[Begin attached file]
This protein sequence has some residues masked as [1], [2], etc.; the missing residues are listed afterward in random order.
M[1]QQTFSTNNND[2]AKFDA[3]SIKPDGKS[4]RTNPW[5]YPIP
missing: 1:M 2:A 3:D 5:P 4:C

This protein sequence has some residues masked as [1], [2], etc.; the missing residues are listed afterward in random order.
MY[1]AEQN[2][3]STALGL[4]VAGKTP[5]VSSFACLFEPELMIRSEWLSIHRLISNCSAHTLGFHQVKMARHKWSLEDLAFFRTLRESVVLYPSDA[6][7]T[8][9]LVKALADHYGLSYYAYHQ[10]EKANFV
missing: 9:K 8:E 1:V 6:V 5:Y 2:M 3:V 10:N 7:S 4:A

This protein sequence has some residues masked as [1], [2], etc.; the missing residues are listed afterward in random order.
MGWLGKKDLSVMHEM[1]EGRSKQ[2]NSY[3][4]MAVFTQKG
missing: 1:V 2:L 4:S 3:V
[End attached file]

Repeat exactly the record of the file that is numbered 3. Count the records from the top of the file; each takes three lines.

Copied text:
This protein sequence has some residues masked as [1], [2], etc.; the missing residues are listed afterward in random order.
MGWLGKKDLSVMHEM[1]EGRSKQ[2]NSY[3][4]MAVFTQKG
missing: 1:V 2:L 4:S 3:V